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21 Princes Street, Kensington, Whangarei, New Zealand

Phone: 09 437 2742

Email: mairtown@nka.org.nz

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Wednesday, 4 February 2015

'Bum Sliding' on the Nature Programme


Last Friday (30th January) I facilitated the first of our Nature Programme excursions into Mair Park for 2015. Our nature program is now into it's fourth year and its continued success is due to the on-going commitment of our teaching team, dedicated parents and the generous support of community funding organisations like COG's. COG's support our programme with a grant to cover our Education Coordinators role.



As it is a new year, this meant that Sarah and I were also welcoming in five new tamariki to the programme. This is an exciting time for most of our children; being part of the ‘Nature Programme explorers’ is a highly anticipated happening in our children’s kindergarten experience.

 As the focus of our Nature Programme is to be child-led, we empower our ‘leaders’ (children who already have experience and knowledge) to be the informed decision makers on each of our Friday’s in the bush. This often means that our new tamariki are very quickly initiated into some of the existing groups favourite places. At present a top spot to play with abandon is Punga Hill or more affectionately named the Mud Slide for ‘bum sliding’.

“The first time I went bum sliding I was like what the? And then I tried and I went whee! And then I had a hundred turns” – Sharlotte













Whilst we have frequented Punga Hill for the past three years of our programme, it’s potential as an inspirational learning environment, that pushes the children’s physical limits, truly unfolded last year after a period of on-going heavy rain.

 
















Punga Hill’s rolling slope transformed into a slick, slippery, sticky wet surface full of challenge and fun!

However in the height of summer, the bush’s natural state is to be mostly dry in the undergrowth. When the children requested we cross the bridge and head to Punga Hill for ‘bum sliding’, I was quietly hesitant about the disappointment they were about to withstand. However after a quick trial (and a bit of problem solving), it was quickly established that ‘water’ needed to be added to the mud slide and that Wyatt’s mum and aunty (our manuhiri for the day) would be designated to the role of ‘water carriers’ (and attain the identity as being ‘the most fun mum’s!).

Children are competent, confident and capable learners, able to make choices and decisions



 
































Successful mud sliding down Punga Hill requires a combination of physical strength, co-ordination and an attitude of fearlessness (or the confidence to overcome that feeling of a knot in your belly).  We believe that children need to see or engage in play that encourages exploration, taking risks, adventure and that this empowers them to push their personal limits in a safe environment. This ability to meet challenges is perfectly captured in Reese’s reflection of her first time ‘bum sliding’


“I feeled a bit scared and then I thought it was quite fun……it was so, so fun! I loved the bit when I was super muddy!”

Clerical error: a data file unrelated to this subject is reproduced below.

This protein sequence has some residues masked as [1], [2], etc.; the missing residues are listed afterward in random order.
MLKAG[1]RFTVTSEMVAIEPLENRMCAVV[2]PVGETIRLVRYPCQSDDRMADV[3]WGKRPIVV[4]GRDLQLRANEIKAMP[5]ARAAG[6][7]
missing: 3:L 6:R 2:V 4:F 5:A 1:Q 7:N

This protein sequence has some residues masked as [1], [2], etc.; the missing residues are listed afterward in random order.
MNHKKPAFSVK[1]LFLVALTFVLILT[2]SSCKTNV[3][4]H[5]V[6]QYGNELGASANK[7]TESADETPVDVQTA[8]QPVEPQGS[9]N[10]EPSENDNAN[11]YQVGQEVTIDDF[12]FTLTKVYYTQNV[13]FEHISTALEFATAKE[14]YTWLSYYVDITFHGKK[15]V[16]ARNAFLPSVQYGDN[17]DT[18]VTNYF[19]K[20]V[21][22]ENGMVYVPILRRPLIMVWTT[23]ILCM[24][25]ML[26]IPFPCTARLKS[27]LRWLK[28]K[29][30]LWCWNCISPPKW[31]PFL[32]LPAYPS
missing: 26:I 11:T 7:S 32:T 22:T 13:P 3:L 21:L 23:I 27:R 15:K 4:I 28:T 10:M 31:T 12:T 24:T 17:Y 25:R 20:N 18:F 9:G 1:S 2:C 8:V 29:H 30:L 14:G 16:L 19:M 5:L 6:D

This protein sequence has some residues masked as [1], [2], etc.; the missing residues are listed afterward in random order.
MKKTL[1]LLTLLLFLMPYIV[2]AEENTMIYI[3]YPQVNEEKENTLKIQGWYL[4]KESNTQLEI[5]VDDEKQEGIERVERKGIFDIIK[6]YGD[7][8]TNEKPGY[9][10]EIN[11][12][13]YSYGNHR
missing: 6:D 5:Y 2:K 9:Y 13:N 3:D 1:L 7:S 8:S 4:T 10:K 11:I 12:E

When they have the opportunities to explore risk and try and try again in an environment that is both safe and challenging, young children can engage in motor practice play that leads to advanced physical abilities, mobility, agility, dexterity, and as a result, confidence, independence and learning – Kernan, 2007



"I had lots of mud everywhere, it was cool" - Hezekiah
Of course, bum sliding is not just beneficial for children, participating alongside our children builds powerful childhood memories. One of characteristics of our Nature Programme that I just love is the generous support and willingness of our parent helpers to be so engaged and involved in the children’s learning experiences.


Research indicates that they way adults interact with children plays a very important role in children’s learning and development. When adults are responsive, guiding, and nurturing, children take more initiative and are more likely to be actively involved and persistent in their work – Highscope, 2015









We don’t stop playing because we are old; we grow old because we stop playing – George Bernard Shaw














“It was so fun when I sat on my mum! I liked the bit when I jumped over the bumps, it’s fun and then sore when you land!” - Wyatt

“When my mummy went bum sliding her bum was so muddy it was like muddy as!
It’s good when mummy goes bum sliding, she learns that it’s fun and real muddy” – Sharlotte

“When my dad comes on the Nature Programme I’m gonna take him on the mud slide, he’ll go so far like Tyler’s dad and so fast! I’m gonna sit on him” - Hezekiah

Have a really great weekend everyone. Take a risk and try something new that makes you feel both excited and a little bit scared at the same time – the learning from these precious opportunities is great!



Until next time

Kim

1 comment:

Tara Fagan said...

WOW! Fantastic learning and how fortunate are the tamariki to have teachers to plan this for them. Amazing. I look forward to keeping track of your other learning and teaching experiences.

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